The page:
Illustration - Eran Wolkowski
Illustration. Photo by Eran Wolkowski
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When the Defamation Law was passed in 1965, I was 12 years old and I can't remember whether people took to the streets then to demonstrate against it on the grounds that it was harmful to democracy. I suspect that such demonstrations did not take place, simply because in those years people were more normal than they are today. They worked for a living and when they came home they were too tired to take action in response to every rumor - for example, that an amendment to a certain law could affect their civil liberties. Because you really do have to be consumed by boredom to get all worked up about amendments of one sort or another to one law or another, which experience shows are in any case impossible to enforce. Here, people give laws the respect due them, whether they refer to traffic or criminal offenses.

Like all laws in this country, the one prohibiting libel is complicated. You have to be crushingly bored to read it in bed of an evening, and in the morning to turn to your wife and say: "Listen, honey bun, because of provision number such and such in this law - I couldn't sleep all night."

What I mean is, the general public is getting information about how the latest proposed amendment to the 1965 law is bad for democracy at second and even third hand, and via manipulative rumors spread by interested parties, although they just might be saints in their own right and have good intentions. These good people want to save democracy from the hands of the right wing. But is it legitimate to do this by fomenting constant panic among the public, lest any second now the nation of Israel is going to wake up and find itself in the grip of a murderous dictatorship?

One certainly has reason to doubt whether the people who came out to demonstrate on Tuesday in Tel Aviv against the proposed amendment to the law prohibiting libel know that only two years ago an earlier amendment to this law was passed, which did not attract any attention, and that in general the distance between the laws and their practical interpretation in real life is sometimes huge.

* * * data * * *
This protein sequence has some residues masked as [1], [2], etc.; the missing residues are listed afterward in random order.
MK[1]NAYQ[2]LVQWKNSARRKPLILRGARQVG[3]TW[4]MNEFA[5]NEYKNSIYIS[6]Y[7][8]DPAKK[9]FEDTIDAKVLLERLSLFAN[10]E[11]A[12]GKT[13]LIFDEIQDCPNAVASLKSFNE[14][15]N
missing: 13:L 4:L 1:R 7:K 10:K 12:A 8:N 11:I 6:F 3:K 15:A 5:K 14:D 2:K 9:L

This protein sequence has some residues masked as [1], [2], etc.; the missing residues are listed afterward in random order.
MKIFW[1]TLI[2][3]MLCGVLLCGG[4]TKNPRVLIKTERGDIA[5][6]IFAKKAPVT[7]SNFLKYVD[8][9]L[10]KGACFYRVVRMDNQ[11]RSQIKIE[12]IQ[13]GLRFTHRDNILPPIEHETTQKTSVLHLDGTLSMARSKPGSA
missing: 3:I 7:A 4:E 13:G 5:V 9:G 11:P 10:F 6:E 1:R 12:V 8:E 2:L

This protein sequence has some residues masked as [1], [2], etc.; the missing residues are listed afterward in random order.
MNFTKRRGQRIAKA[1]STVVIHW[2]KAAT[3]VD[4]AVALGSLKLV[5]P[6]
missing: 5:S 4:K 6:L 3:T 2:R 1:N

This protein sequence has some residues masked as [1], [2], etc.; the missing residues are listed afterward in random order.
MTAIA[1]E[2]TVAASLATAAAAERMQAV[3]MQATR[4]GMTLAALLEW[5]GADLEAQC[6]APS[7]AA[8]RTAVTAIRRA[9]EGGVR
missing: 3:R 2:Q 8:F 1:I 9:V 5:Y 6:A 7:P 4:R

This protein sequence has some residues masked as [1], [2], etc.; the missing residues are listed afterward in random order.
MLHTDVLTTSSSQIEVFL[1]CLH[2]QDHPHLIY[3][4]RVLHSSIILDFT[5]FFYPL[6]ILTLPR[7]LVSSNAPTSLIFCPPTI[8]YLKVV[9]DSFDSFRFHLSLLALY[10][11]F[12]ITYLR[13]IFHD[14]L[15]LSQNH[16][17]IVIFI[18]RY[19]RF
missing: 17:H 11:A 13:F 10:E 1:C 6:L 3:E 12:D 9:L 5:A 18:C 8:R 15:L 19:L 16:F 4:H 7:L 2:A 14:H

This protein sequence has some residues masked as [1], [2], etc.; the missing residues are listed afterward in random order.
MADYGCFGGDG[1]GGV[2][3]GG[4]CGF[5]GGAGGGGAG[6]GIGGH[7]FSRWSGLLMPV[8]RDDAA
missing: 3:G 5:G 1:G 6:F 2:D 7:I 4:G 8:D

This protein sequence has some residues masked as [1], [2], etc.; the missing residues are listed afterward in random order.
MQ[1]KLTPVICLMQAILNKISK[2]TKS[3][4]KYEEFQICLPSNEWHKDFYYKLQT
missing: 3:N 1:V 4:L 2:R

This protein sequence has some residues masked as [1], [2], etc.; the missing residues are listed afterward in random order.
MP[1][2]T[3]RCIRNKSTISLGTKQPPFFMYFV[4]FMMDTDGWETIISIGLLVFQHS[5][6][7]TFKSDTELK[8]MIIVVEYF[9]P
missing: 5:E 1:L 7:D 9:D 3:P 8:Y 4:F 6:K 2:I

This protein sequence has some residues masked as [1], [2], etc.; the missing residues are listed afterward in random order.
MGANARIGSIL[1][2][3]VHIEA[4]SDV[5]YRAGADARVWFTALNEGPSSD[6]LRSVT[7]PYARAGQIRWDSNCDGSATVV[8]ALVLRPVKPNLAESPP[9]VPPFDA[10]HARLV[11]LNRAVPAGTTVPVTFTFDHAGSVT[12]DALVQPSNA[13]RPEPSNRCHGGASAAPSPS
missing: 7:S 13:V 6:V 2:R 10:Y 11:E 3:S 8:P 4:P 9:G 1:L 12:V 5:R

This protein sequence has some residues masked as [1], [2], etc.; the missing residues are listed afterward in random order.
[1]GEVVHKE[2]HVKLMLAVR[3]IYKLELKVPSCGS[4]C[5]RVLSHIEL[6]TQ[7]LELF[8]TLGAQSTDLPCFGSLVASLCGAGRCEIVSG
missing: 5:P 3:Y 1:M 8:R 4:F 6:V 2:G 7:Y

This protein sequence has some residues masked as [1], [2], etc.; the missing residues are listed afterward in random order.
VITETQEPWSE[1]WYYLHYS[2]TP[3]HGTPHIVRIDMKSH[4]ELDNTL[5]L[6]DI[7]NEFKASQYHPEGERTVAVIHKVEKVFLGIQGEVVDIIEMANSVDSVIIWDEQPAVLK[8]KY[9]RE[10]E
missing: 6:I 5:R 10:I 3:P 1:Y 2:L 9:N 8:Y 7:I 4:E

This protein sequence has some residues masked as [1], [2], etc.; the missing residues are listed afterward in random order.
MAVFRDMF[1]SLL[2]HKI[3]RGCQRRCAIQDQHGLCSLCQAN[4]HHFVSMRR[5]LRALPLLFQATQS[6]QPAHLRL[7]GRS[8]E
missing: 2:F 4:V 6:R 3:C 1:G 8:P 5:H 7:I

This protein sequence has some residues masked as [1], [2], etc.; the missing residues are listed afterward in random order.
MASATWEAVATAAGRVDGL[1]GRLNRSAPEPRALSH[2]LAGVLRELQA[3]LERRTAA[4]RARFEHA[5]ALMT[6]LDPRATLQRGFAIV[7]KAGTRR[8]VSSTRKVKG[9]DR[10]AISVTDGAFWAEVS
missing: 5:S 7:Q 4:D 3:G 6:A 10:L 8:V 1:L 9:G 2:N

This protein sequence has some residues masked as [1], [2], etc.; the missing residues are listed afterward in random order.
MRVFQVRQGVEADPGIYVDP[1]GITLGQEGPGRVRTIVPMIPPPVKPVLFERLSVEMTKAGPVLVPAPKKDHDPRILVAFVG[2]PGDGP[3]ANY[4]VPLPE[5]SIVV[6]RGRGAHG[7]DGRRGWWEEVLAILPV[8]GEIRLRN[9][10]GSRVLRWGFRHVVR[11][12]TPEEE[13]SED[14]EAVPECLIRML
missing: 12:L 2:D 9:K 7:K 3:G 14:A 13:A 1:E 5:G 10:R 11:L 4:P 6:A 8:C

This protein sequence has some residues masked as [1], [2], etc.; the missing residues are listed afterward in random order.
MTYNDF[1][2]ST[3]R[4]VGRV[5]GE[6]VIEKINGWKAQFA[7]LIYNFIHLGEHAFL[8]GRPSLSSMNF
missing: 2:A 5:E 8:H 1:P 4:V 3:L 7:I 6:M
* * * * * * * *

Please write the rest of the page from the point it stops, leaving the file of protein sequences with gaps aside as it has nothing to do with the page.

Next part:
I must admit that on the one or two occasions I found myself in court in my capacity as a journalist - for violations of said law against defamation - I sat in the courtroom like an idiot and didn't understand a word of the exchanges between the attorneys and the judge. Every time I thought the balance was tipping in my favor, it turned out the opposite was the case, and vice versa. All I could do was close my eyes and pray for the nightmare to end.

In other words, and to put it crudely: The current amendment to the law is twaddle not worth thinking about. What should be worrying all of us far more is the ease with which someone can push a button and transmit a rumor directly to the media (as for example, "There is a right-wing conspiracy afoot to transform Israel into a dictatorship" ) - and in the blink of an eye the news spreads like wildfire and becomes a fait accompli. It is nourished for a while longer by "commentators" who express their opinions for and against, until it dies down and is forgotten, making room for the next panic.

And thus the very fact of the thrill created by the panic, no matter the circumstances, becomes the main thing. And no one cares any longer about a real solution to the problem that provoked the panic in the first place. So, it's a fatal mistake to think that if you spread information against the right again and again, the people will decide not to vote for the right again. The opposite is the case: The nation is already addicted to panic itself and to that thrill characteristic of bored people who hallucinate that any moment now, they will be taken over by the barbarians. They will do anything to maintain this pleasant thrill. The last thing they want is for the threat of the takeover by the barbarians (that is, the extreme right ) to disappear from their lives.

The Greek poet Constantine Cavafy wrote about this in a poem called "Waiting for the Barbarians." I am in grave doubt as to whether opposition leader Kadima MK Tzipi Livni, one of the chief fomenters of the panic surrounding the amendment to the law against libel, has read it or has internalized its lessons. I, incidentally, am hastening to write this before the amendment is passed, which would prohibit me from writing that she hasn't read Cavafy's poetry without having asked for her response first.

In any case, what the sowers of panic against "the right" aren't paying attention to is that panic is a two-edged sword, and also a tool that is terribly dangerous to democracy and proper governance. This is because in the exact same way it is possible to spread rumors about a conspiracy of the right to transform Israel into a dictatorship, it is possible to spread rumors about a conspiracy of the left to topple the country into the hands of the Arabs. Or about a conspiracy of the Arabs to wipe the state off the map. Or about a conspiracy of migrants from Africa to spread AIDS among the modest women of Israel.

It was panic and only panic that toppled the regime in Egypt a year ago. And now those who created that supposedly positive panic are falling victim to the current wave of panic that is directed against them. For as I said, panic is addictive and it doesn't matter whether the reason for its awakening is positive or negative. Ostensibly, we are not the barbarians that our neighbors are, but personally, I would not rule it out completely.